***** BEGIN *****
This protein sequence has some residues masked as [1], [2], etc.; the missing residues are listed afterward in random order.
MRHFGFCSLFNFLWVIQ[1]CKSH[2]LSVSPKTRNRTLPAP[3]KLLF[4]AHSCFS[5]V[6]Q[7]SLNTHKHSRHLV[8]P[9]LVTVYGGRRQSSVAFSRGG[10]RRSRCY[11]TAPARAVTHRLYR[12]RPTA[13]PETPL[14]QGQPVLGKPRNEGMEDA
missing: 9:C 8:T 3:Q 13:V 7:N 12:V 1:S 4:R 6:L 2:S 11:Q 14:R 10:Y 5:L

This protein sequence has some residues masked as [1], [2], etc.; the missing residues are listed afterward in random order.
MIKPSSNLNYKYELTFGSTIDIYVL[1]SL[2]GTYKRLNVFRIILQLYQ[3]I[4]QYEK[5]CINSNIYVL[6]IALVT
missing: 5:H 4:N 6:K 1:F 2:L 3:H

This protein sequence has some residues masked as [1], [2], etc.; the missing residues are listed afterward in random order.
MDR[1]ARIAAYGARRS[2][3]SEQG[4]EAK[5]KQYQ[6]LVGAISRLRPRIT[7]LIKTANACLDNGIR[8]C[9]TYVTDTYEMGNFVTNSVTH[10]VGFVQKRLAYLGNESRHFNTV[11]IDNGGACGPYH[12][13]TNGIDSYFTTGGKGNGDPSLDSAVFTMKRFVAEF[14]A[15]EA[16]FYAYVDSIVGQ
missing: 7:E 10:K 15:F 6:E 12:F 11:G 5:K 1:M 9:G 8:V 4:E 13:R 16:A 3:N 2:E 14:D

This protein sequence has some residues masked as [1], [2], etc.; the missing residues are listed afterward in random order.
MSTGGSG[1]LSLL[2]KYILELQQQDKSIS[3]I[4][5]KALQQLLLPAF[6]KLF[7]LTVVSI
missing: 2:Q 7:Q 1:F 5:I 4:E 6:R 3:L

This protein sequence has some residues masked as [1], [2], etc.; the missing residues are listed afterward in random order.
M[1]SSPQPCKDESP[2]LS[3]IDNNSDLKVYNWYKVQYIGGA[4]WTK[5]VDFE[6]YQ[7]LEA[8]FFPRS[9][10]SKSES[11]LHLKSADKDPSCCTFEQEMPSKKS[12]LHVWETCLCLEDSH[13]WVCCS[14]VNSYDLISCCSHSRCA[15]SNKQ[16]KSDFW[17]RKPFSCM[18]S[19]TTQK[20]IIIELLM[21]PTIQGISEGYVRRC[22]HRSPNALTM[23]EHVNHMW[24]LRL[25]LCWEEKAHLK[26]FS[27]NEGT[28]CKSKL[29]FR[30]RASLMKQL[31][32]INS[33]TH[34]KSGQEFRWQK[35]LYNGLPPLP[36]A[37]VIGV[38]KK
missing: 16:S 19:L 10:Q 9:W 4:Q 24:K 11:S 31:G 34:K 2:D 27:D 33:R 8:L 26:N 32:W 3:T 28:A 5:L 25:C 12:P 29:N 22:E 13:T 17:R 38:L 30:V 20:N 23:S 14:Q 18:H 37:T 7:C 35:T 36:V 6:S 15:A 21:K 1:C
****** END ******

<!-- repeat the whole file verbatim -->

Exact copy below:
This protein sequence has some residues masked as [1], [2], etc.; the missing residues are listed afterward in random order.
MRHFGFCSLFNFLWVIQ[1]CKSH[2]LSVSPKTRNRTLPAP[3]KLLF[4]AHSCFS[5]V[6]Q[7]SLNTHKHSRHLV[8]P[9]LVTVYGGRRQSSVAFSRGG[10]RRSRCY[11]TAPARAVTHRLYR[12]RPTA[13]PETPL[14]QGQPVLGKPRNEGMEDA
missing: 9:C 8:T 3:Q 13:V 7:N 12:V 1:S 4:R 6:L 2:S 11:Q 14:R 10:Y 5:L

This protein sequence has some residues masked as [1], [2], etc.; the missing residues are listed afterward in random order.
MIKPSSNLNYKYELTFGSTIDIYVL[1]SL[2]GTYKRLNVFRIILQLYQ[3]I[4]QYEK[5]CINSNIYVL[6]IALVT
missing: 5:H 4:N 6:K 1:F 2:L 3:H

This protein sequence has some residues masked as [1], [2], etc.; the missing residues are listed afterward in random order.
MDR[1]ARIAAYGARRS[2][3]SEQG[4]EAK[5]KQYQ[6]LVGAISRLRPRIT[7]LIKTANACLDNGIR[8]C[9]TYVTDTYEMGNFVTNSVTH[10]VGFVQKRLAYLGNESRHFNTV[11]IDNGGACGPYH[12][13]TNGIDSYFTTGGKGNGDPSLDSAVFTMKRFVAEF[14]A[15]EA[16]FYAYVDSIVGQ
missing: 7:E 10:K 15:F 6:E 12:F 11:G 5:K 1:M 9:G 8:V 4:E 13:R 16:A 3:N 2:E 14:D

This protein sequence has some residues masked as [1], [2], etc.; the missing residues are listed afterward in random order.
MSTGGSG[1]LSLL[2]KYILELQQQDKSIS[3]I[4][5]KALQQLLLPAF[6]KLF[7]LTVVSI
missing: 2:Q 7:Q 1:F 5:I 4:E 6:R 3:L

This protein sequence has some residues masked as [1], [2], etc.; the missing residues are listed afterward in random order.
M[1]SSPQPCKDESP[2]LS[3]IDNNSDLKVYNWYKVQYIGGA[4]WTK[5]VDFE[6]YQ[7]LEA[8]FFPRS[9][10]SKSES[11]LHLKSADKDPSCCTFEQEMPSKKS[12]LHVWETCLCLEDSH[13]WVCCS[14]VNSYDLISCCSHSRCA[15]SNKQ[16]KSDFW[17]RKPFSCM[18]S[19]TTQK[20]IIIELLM[21]PTIQGISEGYVRRC[22]HRSPNALTM[23]EHVNHMW[24]LRL[25]LCWEEKAHLK[26]FS[27]NEGT[28]CKSKL[29]FR[30]RASLMKQL[31][32]INS[33]TH[34]KSGQEFRWQK[35]LYNGLPPLP[36]A[37]VIGV[38]KK
missing: 16:S 19:L 10:Q 9:W 4:Q 24:K 11:S 31:G 34:K 2:D 27:D 33:R 8:L 26:N 32:W 3:T 28:A 5:L 25:C 12:P 29:N 22:E 13:T 17:R 38:L 30:V 20:N 23:S 14:Q 18:H 37:T 7:C 35:T 36:V 6:S 15:A 21:K 1:C